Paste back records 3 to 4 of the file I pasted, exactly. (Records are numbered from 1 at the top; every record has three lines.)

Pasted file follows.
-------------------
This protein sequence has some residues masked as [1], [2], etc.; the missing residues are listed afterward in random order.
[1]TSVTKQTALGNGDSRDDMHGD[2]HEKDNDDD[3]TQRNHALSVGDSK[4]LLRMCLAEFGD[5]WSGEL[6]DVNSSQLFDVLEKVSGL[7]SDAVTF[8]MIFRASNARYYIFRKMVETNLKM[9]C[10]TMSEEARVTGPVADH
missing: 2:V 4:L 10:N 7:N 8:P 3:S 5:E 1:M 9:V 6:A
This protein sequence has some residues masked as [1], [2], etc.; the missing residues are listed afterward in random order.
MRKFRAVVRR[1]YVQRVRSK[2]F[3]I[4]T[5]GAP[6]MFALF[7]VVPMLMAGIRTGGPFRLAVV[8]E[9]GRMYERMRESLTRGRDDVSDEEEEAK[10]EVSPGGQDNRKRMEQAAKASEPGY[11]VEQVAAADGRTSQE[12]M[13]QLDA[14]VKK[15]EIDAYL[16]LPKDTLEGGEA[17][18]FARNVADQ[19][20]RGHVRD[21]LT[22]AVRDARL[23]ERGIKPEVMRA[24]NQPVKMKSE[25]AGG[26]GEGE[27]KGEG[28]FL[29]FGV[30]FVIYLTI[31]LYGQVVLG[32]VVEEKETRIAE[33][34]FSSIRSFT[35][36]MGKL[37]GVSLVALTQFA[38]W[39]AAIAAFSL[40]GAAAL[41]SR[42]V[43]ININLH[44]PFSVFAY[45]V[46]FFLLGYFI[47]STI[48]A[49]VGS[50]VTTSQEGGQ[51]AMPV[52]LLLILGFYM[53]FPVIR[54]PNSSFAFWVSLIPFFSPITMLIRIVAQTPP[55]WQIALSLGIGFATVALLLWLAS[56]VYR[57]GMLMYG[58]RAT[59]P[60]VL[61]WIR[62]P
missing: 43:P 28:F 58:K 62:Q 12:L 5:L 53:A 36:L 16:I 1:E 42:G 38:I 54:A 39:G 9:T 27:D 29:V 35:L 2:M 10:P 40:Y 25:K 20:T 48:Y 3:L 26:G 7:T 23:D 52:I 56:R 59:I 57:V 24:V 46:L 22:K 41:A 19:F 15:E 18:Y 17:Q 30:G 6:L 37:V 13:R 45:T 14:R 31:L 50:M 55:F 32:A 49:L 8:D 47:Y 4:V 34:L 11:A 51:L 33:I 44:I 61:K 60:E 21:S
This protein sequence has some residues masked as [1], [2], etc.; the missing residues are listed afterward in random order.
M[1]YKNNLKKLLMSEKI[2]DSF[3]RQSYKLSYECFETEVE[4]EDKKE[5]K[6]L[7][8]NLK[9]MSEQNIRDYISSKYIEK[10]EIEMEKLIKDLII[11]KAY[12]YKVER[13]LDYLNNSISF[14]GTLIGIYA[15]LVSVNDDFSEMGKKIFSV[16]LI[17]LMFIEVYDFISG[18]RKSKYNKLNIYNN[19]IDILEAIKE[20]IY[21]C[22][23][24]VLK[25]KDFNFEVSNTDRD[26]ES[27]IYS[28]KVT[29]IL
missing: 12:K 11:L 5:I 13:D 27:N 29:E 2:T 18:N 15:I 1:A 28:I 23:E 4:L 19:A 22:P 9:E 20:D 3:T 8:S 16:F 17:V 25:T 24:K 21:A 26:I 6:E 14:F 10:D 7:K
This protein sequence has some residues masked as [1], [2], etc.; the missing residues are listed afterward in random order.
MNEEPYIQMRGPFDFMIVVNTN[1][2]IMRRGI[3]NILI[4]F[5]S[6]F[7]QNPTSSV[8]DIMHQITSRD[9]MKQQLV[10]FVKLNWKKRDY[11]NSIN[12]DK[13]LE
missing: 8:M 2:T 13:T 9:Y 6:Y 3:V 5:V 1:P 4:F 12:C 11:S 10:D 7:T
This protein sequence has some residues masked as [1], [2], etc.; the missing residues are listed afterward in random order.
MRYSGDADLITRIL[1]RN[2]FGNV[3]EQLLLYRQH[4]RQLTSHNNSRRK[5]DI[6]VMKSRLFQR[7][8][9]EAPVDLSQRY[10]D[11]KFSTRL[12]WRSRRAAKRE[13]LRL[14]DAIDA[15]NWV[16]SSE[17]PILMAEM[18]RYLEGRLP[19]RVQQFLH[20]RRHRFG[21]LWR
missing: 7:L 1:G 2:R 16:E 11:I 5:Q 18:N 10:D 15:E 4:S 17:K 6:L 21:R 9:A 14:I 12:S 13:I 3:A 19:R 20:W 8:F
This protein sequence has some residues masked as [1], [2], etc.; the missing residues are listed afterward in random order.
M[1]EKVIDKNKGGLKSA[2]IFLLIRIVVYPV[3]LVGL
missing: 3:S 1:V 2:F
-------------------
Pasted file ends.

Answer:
This protein sequence has some residues masked as [1], [2], etc.; the missing residues are listed afterward in random order.
M[1]YKNNLKKLLMSEKI[2]DSF[3]RQSYKLSYECFETEVE[4]EDKKE[5]K[6]L[7][8]NLK[9]MSEQNIRDYISSKYIEK[10]EIEMEKLIKDLII[11]KAY[12]YKVER[13]LDYLNNSISF[14]GTLIGIYA[15]LVSVNDDFSEMGKKIFSV[16]LI[17]LMFIEVYDFISG[18]RKSKYNKLNIYNN[19]IDILEAIKE[20]IY[21]C[22][23][24]VLK[25]KDFNFEVSNTDRD[26]ES[27]IYS[28]KVT[29]IL
missing: 12:K 11:L 5:I 13:D 27:N 29:E 2:T 18:N 15:I 1:A 28:I 23:E 4:L 19:A 22:P 9:E 20:D 3:T 8:S 16:F 17:V 25:T 24:K 21:A 26:I 6:E 14:F 10:D 7:K
This protein sequence has some residues masked as [1], [2], etc.; the missing residues are listed afterward in random order.
MNEEPYIQMRGPFDFMIVVNTN[1][2]IMRRGI[3]NILI[4]F[5]S[6]F[7]QNPTSSV[8]DIMHQITSRD[9]MKQQLV[10]FVKLNWKKRDY[11]NSIN[12]DK[13]LE
missing: 8:M 2:T 13:T 9:Y 6:Y 3:V 5:V 1:P 4:F 12:C 11:S 10:D 7:T